Academic Highlights summarize faculty presentations from symposia, roundtable meetings, and teleconferences. They include case-based questions that help learners pause for reflection on key clinical messages. Many are CME accredited.
What are some of the challenges you face in overcoming adherence issues and providing patient-centered care for people living with schizophrenia? Drs Harvey and Kane offer evidence and clinical experience on these topics in this journal CME activity.
In this article focusing on maintenance treatment of bipolar I disorder, experts discuss functional impairment, the potential for LAI antipsychotics to address nonadherence, and the characteristics of patients who may be helped by LAI antipsychotic treatment.
In this journal CME activity, find experts' recommendations for reducing schizophrenia relapse, such as adopting a patient-centered approach, selecting medications based on current evidence, and implementing psychosocial interventions.
Review highlights from 2 experts' presentations on identifying and treating tardive dyskinesia. Quotes from actual patients illustrate the embarrassment that they feel and show why even mild movements should be treated if patients are distressed by them.
Learn from experts in neurology, psychiatry, neuropsychology, and primary care about working with patients and care partners to create management plans for Alzheimer's disease that ensure safety, optimize patient autonomy, and minimize agitation and conflict.
Long-acting injectable antipsychotics can be a powerful strategy in helping patients to receive ongoing benefit from treatment. You might think that you have adequately explained this treatment option to patients, but they may not have understood. How can communication be improved? See this Academic Highlights to find out.
Given the similarity in clinical presentation between major depressive disorder (MDD) and the depressive episodes of bipolar disorder (BP), misdiagnoses occur too often. Read this Academic Highlights to learn to make an accurate differential diagnosis between MDD and BP while recognizing complexities related to not only psychiatric and medical comorbidities but also the evolving presentation of symptoms as the disorders progress.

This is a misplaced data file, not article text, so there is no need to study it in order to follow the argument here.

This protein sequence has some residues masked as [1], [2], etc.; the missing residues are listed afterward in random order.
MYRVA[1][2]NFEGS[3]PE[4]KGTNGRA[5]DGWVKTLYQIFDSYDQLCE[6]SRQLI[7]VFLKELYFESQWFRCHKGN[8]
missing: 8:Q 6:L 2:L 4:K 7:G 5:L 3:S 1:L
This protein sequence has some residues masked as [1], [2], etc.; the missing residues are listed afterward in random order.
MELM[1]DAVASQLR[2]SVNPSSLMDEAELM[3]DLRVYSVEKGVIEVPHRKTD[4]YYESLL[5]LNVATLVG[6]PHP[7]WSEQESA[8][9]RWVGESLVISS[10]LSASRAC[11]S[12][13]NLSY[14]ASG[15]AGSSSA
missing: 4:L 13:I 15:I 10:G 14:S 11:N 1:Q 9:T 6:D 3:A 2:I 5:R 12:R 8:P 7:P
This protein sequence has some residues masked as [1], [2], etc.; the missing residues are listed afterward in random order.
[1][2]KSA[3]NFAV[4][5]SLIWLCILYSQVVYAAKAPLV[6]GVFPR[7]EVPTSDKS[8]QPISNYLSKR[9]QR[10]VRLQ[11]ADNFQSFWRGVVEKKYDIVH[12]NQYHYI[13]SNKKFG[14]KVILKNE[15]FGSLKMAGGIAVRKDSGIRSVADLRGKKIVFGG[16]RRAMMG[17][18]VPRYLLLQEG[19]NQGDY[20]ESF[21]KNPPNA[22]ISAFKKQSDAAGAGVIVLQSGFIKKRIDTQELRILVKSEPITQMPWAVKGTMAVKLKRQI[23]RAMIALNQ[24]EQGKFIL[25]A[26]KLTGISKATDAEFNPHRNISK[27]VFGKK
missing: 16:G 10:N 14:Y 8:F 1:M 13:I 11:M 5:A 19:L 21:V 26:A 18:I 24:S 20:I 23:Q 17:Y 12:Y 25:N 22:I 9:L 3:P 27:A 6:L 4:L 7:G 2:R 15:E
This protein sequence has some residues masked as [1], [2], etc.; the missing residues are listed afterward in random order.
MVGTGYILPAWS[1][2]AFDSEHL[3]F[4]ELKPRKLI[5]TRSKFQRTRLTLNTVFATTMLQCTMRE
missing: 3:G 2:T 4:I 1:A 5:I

Some antipsychotics used to treat MDD are associated with activating or sedating effects. In this Academic Highlights, 4 experts offer clinical insights into the impact of these effects on treatment adherence, patient functioning, and quality of life.
Baclofen, a French Exception, Seriously Harms Alcohol Use Disorder Patients Without Benefit
To the Editor: Dr Andrade’s analysis of the Bacloville trial in a recent Clinical and Practical Psychopharmacology column, in which he concluded that “individualized treatment with high-dose baclofen (30-300 mg/d) may be a useful second-line approach in heavy drinkers” and that “baclofen may be particularly useful in patients with liver disease,” deserves comment.1
First, Andrade failed to recall that the first pivotal trial of baclofen, ALPADIR (NCT01738282; 320 patients, as with Bacloville), was negative (see Braillon et al2).
Second, Dr Andrade should have warned readers that Bacloville’s results are most questionable, lacking robustness. Although he cited us,3 he overlooked the evidence we provided indicating that the Bacloville article4 was published without acknowledging major changes to the initial protocol, affecting the primary outcome. Coincidentally (although as skeptics, we do not believe in coincidence), the initial statistical team was changed when data were sold to the French pharmaceutical company applying for the marketing authorization in France. As Ronald H. Coase warned, “If you torture the data long enough, it will confess.”